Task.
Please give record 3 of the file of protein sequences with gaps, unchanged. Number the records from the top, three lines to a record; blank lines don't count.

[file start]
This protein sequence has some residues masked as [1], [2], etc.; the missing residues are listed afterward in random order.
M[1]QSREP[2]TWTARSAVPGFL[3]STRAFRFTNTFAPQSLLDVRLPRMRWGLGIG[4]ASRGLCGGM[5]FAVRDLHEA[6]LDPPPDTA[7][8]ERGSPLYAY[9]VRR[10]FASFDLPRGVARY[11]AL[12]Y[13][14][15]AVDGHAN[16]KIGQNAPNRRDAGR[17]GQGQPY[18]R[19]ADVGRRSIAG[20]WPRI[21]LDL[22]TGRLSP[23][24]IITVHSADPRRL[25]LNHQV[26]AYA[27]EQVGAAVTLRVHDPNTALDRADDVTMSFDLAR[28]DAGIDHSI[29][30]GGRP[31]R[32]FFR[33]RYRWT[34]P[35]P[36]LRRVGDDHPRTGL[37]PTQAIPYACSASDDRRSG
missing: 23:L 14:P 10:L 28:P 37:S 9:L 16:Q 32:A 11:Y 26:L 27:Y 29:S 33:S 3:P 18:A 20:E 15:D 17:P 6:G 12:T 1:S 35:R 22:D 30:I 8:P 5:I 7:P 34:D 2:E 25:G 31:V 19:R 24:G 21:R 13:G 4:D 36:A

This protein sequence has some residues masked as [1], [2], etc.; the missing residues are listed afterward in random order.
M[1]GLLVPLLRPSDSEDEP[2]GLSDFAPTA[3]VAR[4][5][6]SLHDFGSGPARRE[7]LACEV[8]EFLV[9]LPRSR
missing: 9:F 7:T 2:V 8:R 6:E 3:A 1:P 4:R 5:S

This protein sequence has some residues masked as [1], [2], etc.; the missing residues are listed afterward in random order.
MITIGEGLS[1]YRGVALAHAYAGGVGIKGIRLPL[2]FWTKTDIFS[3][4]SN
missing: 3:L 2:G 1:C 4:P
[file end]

This protein sequence has some residues masked as [1], [2], etc.; the missing residues are listed afterward in random order.
MITIGEGLS[1]YRGVALAHAYAGGVGIKGIRLPL[2]FWTKTDIFS[3][4]SN
missing: 3:L 2:G 1:C 4:P